We’re not worthy, Mary!
On a night when the annual black cultural fest known as the BET Awards seemed as if it were devolving into a sunken place that no one or nothing could possibly pull it out of, up steps the Queen of Hip-Hop Soul to save the day.
After two hours of uneven performances where the good was outweighed by the bad, it seemed that this year’s show was going down as one of the franchise’s forgettable ones.
The good? New singer H.E.R. sang “Lord Is Coming” and fellow newcomer Lizzo had the crowd on its feet after blazing through her “Truth Hurts.” Cardi B and Offset killed it on “Clout” and “Press.” Fantasia returned from the ashes and kicked some ass on “Enough.” And the first of two Nissan Stage performers, newcomer Lucky Daye (“Roll Some Mo”), showed the promise of R&B’s future – well, at least what viewers got to see before he – like the night’s other Nissan Stage performer Kiana Ledé – was abruptly cutoff, rendering them mere lead-ins to commercial breaks.
The not-so-good? Too many indiscernible raps by too many hip-hop acts, including the two babies (Lil Baby, DaBaby); flubbed vocals during the go-go music opening (E.U.’s Sugar Bear was a whole set of bars ahead of the music on “Da Butt”); one too many half-hearted attempts at lip-syncing (yes, Cardi B we saw you); slow delivery of jokes that mostly fell flat (dry host Regina Hall); and the annual foot race with the censors to see how many 4-letter words performers and presenters could squeeze past them (my guess is there were far more than in previous years).
But then the tribute that many of us old enough to appreciate happened – the one to this year’s Lifetime Achievement Award winner: Mary J. Blige.
After a very respectful homage paid by superstar Rihanna, plus a video vignette of tributes featuring fellow legends Queen Latifah, former Uptown Records (Mary’s first label) president Andre Harrell, and industry mogul, mentor and lifelong friend Sean “Puffy” Combs, MJB took the stage.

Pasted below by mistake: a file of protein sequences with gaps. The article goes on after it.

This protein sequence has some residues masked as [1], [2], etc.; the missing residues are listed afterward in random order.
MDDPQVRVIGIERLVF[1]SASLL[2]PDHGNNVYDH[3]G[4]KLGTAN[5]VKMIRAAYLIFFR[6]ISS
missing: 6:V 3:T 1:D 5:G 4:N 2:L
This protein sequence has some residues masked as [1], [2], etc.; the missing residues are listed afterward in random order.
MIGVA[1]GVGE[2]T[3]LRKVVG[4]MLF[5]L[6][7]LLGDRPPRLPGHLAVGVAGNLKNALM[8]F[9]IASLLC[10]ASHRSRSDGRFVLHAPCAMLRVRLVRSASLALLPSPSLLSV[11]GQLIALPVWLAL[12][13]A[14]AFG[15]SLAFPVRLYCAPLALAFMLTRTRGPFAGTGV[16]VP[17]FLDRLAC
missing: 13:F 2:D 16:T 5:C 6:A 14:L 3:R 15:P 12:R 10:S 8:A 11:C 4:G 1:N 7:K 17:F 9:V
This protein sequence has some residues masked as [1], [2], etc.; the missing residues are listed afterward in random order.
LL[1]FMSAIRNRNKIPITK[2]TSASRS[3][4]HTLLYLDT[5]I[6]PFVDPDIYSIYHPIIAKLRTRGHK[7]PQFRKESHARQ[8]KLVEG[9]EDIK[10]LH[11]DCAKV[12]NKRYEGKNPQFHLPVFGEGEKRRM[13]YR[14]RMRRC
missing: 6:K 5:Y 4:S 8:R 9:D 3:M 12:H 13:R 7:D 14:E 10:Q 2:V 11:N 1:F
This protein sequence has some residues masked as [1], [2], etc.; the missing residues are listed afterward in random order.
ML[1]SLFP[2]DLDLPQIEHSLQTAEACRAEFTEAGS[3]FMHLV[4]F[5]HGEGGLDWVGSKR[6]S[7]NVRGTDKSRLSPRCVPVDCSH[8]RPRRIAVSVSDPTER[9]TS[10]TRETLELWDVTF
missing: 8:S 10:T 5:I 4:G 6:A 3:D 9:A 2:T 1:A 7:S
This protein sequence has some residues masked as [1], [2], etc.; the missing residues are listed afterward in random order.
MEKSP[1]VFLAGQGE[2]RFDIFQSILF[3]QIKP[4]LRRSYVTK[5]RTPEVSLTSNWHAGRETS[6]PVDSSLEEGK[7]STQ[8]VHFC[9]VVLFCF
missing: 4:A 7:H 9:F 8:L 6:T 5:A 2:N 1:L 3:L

Mary thanked practically everyone she’s ever come into contact with during her nearly 30-year career (and before), including her mother, who was present, plus two men in her life with whom she has renewed relationships, her father (not present) and Combs.
She then exited the stage while “Family Affair” played in the background, only to re-emerge after a costume change to a taped intro by Combs as the performance of the night kicked off.
Simply put, MJB killed it!
Mary – dressed in an all-white ensemble that complimented her long, blonde weave (which she acknowledged earlier as big hair for a big night) – launched into a 20-minute medley of some of her biggest hits, including these classics: “My Life,” “No More Drama,” “I’m Going Down, “Real Love (remix)” “Reminisce (remix),” “You Remind Me (remix),” “Be Happy,” “Love No Limit,” “I Can Love You,” “I’ll Be There For You/You’re All I Need To Get By,” and “Just Fine.”
For those wondering, that set doesn’t even include her three biggest chart hits: “Not Gon’ Cry,” “Family Affair” and “Be Without You.”
On “I Can Love You,” a surprise appearance by Lil Kim reminded folks why she was once considered the Queen of Rap. For a minute or so, it was easy to forget all the drama (and botched surgeries) the ‘90s rapper has endured and just focus on her ability to spit bars.